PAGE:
Users attempting to delete SharePoint Online files assigned Microsoft 365 retention labels are blocked. That is, until a change arrives in November to make SharePoint Online and OneDrive for Business behave in the same manner. It’s a good change because it avoid the scenario where users remove retention labels to delete files, which undermines the organization’s compliance strategy. Now, deleted items go into the preservation hold library and stay there until their retention period expires. My only complaint is that the control over the mechanism is not as simple as it should be, but that’s a small and relatively unimportant flaw in the overall scheme of things.
Microsoft has simplified Microsoft 365 administration by moving controls from the OneDrive for Business admin center into the SharePoint Online admin center. It’s a good step because the two workloads are really two sides of the same file and document management function within Microsoft 365. With many apps moving storage of their data to OneDrive for Business, its role is becoming increasingly important. Even so, OneDrive doesn’t deserve a dedicated management portal.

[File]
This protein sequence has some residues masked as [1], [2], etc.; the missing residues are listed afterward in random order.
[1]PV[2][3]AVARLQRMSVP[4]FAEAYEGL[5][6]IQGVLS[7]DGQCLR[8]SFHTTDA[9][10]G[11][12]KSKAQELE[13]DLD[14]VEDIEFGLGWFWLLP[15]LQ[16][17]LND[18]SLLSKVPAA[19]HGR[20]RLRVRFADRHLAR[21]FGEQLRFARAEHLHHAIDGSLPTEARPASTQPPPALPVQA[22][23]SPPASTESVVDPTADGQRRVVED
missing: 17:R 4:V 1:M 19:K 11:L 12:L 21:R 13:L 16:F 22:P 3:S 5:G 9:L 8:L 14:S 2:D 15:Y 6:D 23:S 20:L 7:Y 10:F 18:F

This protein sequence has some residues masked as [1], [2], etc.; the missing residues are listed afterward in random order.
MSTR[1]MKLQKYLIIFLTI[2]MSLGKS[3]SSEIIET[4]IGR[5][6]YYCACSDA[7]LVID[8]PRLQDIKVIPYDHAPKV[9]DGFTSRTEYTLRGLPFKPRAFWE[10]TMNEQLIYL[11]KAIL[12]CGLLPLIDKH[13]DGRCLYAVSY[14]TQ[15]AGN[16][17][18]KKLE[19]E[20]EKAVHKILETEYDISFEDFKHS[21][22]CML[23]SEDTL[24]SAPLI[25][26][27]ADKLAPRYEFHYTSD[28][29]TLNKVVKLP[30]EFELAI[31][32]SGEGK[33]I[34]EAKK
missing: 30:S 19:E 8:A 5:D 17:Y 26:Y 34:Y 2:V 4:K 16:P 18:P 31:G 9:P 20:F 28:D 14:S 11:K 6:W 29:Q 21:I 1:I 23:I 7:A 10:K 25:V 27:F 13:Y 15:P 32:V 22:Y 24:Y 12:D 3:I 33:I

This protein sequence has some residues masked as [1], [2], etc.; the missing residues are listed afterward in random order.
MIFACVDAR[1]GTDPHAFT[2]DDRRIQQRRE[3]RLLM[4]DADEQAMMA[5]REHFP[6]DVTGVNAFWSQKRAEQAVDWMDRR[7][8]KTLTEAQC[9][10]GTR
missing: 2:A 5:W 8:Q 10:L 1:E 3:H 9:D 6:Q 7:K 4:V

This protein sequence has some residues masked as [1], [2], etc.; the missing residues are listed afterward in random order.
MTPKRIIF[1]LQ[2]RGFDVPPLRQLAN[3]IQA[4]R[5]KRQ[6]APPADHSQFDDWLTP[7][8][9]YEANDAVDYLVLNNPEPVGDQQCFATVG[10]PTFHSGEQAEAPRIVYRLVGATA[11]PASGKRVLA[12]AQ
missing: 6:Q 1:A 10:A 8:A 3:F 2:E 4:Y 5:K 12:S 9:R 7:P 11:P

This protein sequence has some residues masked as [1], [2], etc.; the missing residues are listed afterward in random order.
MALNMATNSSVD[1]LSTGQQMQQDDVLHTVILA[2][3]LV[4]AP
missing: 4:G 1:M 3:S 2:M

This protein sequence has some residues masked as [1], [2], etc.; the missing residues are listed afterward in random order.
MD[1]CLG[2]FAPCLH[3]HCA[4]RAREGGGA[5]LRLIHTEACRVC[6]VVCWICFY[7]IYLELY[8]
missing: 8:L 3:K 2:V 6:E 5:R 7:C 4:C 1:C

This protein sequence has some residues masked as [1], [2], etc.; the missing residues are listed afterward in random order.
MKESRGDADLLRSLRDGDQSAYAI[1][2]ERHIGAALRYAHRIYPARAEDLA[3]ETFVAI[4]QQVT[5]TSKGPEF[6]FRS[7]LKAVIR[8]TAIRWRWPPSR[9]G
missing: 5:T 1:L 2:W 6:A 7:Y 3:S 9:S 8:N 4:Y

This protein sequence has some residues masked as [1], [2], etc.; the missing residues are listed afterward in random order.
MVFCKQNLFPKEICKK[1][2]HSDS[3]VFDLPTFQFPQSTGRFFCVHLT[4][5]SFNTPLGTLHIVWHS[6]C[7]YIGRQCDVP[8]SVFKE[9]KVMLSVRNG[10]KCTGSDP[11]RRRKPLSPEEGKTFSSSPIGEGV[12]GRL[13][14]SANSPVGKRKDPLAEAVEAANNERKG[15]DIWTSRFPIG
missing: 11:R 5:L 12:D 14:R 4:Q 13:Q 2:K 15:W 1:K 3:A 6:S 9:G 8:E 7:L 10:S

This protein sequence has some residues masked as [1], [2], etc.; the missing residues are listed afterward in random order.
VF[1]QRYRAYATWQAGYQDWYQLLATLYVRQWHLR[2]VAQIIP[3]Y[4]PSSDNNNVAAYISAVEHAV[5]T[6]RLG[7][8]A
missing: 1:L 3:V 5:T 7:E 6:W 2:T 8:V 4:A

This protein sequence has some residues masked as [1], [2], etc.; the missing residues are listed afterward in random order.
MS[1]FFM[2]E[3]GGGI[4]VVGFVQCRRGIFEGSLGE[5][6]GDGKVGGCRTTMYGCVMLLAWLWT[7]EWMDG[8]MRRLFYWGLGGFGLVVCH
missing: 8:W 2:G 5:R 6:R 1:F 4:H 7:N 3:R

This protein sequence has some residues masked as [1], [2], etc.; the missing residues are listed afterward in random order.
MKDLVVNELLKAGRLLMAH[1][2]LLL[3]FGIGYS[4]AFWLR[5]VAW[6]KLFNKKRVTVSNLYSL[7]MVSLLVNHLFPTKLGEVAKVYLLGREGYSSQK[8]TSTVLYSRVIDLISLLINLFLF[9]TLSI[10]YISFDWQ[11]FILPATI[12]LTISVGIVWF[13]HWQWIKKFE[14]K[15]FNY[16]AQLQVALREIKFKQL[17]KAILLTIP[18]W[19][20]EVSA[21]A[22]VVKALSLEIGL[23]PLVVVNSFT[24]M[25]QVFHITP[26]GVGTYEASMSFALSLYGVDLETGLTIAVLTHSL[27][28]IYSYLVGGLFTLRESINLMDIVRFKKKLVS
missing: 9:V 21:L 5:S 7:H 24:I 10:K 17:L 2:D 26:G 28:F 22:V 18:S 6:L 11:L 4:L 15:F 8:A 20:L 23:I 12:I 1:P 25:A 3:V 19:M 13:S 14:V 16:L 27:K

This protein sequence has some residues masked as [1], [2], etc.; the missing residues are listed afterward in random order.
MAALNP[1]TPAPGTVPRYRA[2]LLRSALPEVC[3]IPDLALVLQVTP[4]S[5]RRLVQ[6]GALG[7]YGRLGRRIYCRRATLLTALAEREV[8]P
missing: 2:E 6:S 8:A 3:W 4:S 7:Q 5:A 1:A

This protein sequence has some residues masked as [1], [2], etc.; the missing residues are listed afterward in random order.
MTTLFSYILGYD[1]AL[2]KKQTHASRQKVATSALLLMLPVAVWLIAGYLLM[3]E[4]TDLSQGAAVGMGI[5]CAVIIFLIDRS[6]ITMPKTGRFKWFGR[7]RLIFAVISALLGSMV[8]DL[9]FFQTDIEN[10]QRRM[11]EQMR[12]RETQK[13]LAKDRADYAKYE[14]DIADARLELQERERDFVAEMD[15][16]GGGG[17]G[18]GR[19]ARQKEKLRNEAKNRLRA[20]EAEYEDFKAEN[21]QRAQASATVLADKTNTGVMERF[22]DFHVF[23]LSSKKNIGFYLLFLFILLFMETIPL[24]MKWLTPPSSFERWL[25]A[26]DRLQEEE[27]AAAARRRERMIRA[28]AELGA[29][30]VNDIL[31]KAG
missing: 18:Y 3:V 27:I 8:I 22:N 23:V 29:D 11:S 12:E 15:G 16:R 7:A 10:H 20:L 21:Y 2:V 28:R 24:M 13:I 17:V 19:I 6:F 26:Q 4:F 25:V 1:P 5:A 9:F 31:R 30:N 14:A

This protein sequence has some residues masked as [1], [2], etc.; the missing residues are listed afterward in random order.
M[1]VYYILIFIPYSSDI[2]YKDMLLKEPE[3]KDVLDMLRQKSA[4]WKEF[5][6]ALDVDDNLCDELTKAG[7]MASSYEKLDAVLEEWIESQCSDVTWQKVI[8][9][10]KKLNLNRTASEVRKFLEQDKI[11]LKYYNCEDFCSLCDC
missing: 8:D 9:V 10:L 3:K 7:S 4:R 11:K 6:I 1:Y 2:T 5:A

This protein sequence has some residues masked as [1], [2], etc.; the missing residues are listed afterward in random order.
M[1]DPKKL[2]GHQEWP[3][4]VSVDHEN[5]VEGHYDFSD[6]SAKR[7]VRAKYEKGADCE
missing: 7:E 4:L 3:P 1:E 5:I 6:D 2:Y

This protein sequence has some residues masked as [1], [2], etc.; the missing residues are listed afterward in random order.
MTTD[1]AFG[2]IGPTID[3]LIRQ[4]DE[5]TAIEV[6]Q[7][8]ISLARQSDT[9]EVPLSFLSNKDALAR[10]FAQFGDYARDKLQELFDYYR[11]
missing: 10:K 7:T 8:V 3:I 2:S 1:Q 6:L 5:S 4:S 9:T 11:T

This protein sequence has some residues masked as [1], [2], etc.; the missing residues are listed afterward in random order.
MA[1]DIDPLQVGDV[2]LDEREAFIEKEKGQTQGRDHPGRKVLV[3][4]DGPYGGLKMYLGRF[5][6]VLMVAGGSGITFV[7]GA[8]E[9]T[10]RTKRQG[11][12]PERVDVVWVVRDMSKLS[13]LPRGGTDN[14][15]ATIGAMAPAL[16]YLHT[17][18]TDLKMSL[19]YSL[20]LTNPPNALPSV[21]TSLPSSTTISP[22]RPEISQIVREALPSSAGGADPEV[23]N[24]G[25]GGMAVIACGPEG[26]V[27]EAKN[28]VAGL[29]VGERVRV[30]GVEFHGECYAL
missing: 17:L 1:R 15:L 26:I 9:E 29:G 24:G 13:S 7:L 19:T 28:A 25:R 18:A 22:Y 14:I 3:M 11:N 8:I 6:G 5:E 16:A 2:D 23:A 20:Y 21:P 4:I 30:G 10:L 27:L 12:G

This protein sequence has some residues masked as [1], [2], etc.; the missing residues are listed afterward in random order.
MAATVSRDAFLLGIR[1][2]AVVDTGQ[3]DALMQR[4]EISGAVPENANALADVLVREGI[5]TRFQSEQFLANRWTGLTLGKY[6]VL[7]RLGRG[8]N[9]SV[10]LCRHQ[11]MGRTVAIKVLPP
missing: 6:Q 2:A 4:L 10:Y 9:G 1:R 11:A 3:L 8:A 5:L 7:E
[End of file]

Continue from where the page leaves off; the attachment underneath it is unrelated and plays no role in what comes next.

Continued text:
Teams-based webinars are a popular way of hosting events like product briefings or announcements. Behind the scenes, the Microsoft 365 substrate stores information about webinar speakers, attendance, and event details as lists in the meeting organizer’s OneDrive for Business account. The information stored in OneDrive is indexed and available for eDiscovery. It’s a great example of the Microsoft 365 ecosystem in action.